Advanced and Mobile Payments: What's Stopping You?

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6 December 2012

Report Previously Published by Oliver Wyman

Abstract

Banks are “showing insufficient urgency” given threats from competitors in new payment methods, finds joint Efma and Oliver Wyman report.

  • Report cites survey results of 148 institutions from Europe, the Middle East and Africa (EMEA) and ten from the rest of the world.
  • Only 30% of banks are investing heavily in new payment methods.

A wide range of new ways to pay are being introduced to the consumer market. From connected devices such as mobile phones, to the increasingly wide range of everyday objects onto which consumers can pre-load funds, alternative payments methods are now gaining traction, according to a 2012 survey of over 150 institutions underlying a new report from Oliver Wyman and Efma: Advanced and mobile payments: what’s stopping you?

More than 80% of banks offer internet payments and servicing capabilities, while fewer than 60% offer mobile banking services via a mobile-optimised website. Only 30% currently offer contactless credit or debit card capabilities, with that number falling to less than 20% for payments using Near Field Communication (NFC) standards. Banks are increasing spending on alternative payment methods, with 30% saying that they are investing heavily as it is essential to their future business. 50% of banks are only investing in order to keep pace or catch up with their competitors. This approach is not enough in an environment where new, non-bank competitors are gaining ground.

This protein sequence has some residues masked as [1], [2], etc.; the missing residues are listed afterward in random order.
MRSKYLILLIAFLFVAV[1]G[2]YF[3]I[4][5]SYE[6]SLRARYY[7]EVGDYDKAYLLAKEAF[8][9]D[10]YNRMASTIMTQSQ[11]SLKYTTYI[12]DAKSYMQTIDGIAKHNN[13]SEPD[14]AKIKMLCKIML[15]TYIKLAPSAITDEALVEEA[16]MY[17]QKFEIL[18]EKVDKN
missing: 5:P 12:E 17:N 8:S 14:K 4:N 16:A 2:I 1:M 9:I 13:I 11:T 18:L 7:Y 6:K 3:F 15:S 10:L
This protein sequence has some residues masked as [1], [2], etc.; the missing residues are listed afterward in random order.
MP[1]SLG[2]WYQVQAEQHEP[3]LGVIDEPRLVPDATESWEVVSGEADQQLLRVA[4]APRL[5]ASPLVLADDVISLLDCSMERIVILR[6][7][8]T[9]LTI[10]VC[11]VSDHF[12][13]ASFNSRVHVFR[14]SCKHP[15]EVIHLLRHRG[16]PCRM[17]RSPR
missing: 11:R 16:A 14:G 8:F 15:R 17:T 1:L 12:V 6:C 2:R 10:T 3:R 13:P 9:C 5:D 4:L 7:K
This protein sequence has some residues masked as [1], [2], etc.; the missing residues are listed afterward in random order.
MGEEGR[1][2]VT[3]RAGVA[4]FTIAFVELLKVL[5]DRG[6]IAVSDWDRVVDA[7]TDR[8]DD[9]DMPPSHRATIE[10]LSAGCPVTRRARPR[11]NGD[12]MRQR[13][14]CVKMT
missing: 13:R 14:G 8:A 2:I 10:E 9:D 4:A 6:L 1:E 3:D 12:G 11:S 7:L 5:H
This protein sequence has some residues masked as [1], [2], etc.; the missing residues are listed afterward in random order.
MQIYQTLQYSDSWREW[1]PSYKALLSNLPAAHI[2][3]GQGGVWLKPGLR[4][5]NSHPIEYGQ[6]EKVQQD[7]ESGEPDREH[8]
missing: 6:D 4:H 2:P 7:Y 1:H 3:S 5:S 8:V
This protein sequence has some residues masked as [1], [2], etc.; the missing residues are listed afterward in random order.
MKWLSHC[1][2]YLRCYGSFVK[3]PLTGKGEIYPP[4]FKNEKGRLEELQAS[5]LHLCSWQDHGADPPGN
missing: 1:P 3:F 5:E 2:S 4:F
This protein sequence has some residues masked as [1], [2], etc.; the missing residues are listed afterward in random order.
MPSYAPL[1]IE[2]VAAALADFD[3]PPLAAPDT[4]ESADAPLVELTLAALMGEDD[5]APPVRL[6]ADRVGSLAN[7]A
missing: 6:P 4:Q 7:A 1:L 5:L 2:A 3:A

“Banks believe that merchants are reluctant to adopt the new technology because they fear consumers will not use it, and vice versa,” says James Sherwin-Smith, a senior manager within the Payments practice at Oliver Wyman, and author of the report. “The risk for banks is that new competitors will invest enough in both the technology and the marketing to overcome these barriers. This will weaken the role that banks play in fulfilling their customers’ everyday transactional needs, with an associated loss of the valuable information this provides.”

“Banks no longer have the payments field to themselves and have to fight against retailers, mobile phone providers, tech firms and new start-ups to position for a share of the market,” adds Patrick Desmarès, Efma secretary general. “Even if banks decide not to push hard in the alternative payments space, this should be a considered, strategic decision.”

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